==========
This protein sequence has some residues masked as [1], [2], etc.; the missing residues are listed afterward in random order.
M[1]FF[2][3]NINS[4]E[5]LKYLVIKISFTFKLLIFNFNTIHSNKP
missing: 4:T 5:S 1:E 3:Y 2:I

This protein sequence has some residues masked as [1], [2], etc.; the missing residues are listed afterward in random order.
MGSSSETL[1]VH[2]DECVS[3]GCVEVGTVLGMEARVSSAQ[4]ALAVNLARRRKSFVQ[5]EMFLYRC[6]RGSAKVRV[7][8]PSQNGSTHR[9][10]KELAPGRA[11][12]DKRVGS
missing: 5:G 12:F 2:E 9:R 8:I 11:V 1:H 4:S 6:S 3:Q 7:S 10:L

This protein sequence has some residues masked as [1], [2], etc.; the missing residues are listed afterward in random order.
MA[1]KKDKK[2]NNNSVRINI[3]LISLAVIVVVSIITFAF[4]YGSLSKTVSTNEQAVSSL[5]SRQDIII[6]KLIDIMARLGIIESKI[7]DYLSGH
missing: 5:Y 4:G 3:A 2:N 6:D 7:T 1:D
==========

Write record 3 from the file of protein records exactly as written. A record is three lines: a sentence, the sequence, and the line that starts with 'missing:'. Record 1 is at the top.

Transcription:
This protein sequence has some residues masked as [1], [2], etc.; the missing residues are listed afterward in random order.
MA[1]KKDKK[2]NNNSVRINI[3]LISLAVIVVVSIITFAF[4]YGSLSKTVSTNEQAVSSL[5]SRQDIII[6]KLIDIMARLGIIESKI[7]DYLSGH
missing: 5:Y 4:G 3:A 2:N 6:D 7:T 1:D